Unraid SMB Performance: v6.7.2 vs. v6.8.1

I previously wrote about the poor SMB performance I experienced in Unraid v6.7.2. Unraid v6.8 supposedly addressed SMB performance issues for concurrent read and write operations, and after waiting for the first bugfix release of v6.8, I re-tested using v6.8.1.

In my last test I used a combination of batch files and copy and paste, this time I wrote a tool to make repeat testing easy. I am not going to describe the usage here, see the instructions at the GitHub repository. There are new reports in v6.8 of poor SMB performance when a folders contains large numbers of files, so I added a test to try and simulate that behavior, by creating a large number of files, then reading each file, then deleting each file.

I configured my Unraid server with two test SMB shares, one pointing to the cache, and one pointing to a single spinning disk. The cache consists of 4 x 1TB Samsung Pro 860 drives in a BTRFS volume, and the spinning disk is a Seagate IronWolf 12TB disk formatted XFS protected by a single similar model parity disk. The third share is backed by a Windows Server 2019 VM running on the cache disk.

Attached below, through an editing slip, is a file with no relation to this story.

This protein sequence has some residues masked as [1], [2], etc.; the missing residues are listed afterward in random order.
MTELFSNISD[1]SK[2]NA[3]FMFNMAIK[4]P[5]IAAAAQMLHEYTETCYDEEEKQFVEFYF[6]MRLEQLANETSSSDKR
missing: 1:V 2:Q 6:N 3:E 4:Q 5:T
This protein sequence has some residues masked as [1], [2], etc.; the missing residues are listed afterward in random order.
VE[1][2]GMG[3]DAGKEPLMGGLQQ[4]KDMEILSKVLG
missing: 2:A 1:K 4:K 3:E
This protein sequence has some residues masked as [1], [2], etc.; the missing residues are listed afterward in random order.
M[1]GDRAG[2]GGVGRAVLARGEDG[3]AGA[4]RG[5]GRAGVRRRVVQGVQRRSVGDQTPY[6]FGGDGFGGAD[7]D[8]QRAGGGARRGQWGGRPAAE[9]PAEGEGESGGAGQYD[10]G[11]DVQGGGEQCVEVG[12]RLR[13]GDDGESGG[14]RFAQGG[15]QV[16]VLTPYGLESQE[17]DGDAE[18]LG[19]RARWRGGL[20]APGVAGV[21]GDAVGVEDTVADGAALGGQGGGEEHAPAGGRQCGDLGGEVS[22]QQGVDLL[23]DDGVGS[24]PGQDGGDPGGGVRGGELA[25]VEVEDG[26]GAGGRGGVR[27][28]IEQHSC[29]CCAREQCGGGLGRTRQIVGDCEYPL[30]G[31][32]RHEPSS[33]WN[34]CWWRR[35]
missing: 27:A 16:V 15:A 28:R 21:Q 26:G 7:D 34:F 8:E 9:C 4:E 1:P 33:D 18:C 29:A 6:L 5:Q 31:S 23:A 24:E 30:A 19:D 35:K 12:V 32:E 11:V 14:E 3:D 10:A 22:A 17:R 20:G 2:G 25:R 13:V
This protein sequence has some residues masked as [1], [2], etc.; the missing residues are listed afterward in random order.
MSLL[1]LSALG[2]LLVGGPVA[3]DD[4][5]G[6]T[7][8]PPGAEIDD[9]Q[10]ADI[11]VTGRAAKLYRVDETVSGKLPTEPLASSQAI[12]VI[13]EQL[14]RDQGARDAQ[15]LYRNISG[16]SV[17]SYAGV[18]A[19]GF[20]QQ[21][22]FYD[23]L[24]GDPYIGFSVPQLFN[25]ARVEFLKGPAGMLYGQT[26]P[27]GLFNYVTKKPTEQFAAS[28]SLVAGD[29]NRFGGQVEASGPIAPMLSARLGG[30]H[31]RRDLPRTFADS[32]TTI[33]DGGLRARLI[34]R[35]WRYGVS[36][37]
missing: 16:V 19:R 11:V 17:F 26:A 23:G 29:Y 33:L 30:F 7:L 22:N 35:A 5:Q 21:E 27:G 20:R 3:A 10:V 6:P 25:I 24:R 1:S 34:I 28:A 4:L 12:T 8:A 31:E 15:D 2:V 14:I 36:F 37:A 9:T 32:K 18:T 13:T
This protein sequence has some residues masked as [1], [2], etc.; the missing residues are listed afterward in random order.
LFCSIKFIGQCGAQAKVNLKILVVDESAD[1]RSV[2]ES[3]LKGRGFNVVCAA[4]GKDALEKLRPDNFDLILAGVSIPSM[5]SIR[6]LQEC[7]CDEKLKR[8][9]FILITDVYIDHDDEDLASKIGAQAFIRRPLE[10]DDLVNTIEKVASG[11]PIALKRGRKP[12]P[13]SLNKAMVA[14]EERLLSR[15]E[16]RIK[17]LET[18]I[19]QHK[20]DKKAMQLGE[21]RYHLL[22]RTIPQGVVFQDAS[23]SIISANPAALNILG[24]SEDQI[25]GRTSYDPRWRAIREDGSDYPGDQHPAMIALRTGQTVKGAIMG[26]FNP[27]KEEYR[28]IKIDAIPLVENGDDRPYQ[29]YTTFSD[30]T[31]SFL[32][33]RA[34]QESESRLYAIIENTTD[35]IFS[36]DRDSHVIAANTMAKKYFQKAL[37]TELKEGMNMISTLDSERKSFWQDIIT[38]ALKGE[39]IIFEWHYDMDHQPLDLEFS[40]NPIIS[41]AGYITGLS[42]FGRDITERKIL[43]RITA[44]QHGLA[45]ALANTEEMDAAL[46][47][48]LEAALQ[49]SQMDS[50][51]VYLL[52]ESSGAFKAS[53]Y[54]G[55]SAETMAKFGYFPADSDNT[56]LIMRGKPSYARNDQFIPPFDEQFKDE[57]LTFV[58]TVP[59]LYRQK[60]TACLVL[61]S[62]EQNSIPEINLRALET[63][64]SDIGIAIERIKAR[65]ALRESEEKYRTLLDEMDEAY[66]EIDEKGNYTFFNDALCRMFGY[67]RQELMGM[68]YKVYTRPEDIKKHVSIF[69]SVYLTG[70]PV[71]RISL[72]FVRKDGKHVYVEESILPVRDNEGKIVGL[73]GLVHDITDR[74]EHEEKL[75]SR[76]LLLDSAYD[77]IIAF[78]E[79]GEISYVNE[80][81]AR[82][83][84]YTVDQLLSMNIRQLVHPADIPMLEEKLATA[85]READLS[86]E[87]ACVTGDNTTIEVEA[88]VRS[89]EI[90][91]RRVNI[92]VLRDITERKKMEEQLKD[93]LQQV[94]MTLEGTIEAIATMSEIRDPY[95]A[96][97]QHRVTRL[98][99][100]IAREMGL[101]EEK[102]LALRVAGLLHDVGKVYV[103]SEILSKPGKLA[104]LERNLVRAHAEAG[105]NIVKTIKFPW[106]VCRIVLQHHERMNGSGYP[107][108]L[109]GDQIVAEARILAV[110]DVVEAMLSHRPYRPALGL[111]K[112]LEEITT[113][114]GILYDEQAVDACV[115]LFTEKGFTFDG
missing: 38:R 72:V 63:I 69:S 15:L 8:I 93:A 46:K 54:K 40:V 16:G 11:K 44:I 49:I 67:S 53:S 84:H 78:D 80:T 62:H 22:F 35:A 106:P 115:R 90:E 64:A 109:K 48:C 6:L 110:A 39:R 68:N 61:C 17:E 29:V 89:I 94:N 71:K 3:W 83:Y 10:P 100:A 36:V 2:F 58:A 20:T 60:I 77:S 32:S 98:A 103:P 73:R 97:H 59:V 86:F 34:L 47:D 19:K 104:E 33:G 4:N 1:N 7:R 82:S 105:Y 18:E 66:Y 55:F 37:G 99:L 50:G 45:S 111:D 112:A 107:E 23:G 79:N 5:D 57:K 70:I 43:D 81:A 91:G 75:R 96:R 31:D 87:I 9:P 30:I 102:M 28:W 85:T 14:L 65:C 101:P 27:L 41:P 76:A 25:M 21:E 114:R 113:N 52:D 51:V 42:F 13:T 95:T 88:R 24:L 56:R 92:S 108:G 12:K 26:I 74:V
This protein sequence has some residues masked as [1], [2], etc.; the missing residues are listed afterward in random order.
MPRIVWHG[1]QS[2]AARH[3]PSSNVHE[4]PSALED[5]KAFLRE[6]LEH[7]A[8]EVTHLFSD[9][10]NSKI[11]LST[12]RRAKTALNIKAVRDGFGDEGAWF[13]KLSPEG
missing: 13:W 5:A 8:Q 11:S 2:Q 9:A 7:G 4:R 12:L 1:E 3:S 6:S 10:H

I upgraded the server from v6.7.2 to v6.8.1, verified operation, and then restored it back to v6.7.2. I ran the first set of tests with v6.7.2, upgraded to v6.8.1, and re-ran the same set of tests. Both tests used exactly the same hardware configuration and environment, and were run back to back.

Here are results in graph form:

Sum of MBPS
Sum of MBPS and BlockSize
MBPS at 1MB BlockSize
MBPS at 1MB BlockSize no W2K19
Iteration Time

What did we learn?

  • Windows Server 2019 SMB performance is still far superior compared to Unraid.
    • I don’t know if the Linux SMB implementation is just that much slower compared to Windows, or if the performance degradation is attributed to Unraid.
    • TODO: Test SMB performance between a Linux VM and Windows VM.
  • The cache performance in v6.8.1 is worse compared to v6.7.2.
  • No noticeable SMB performance improvement in v6.8.1.


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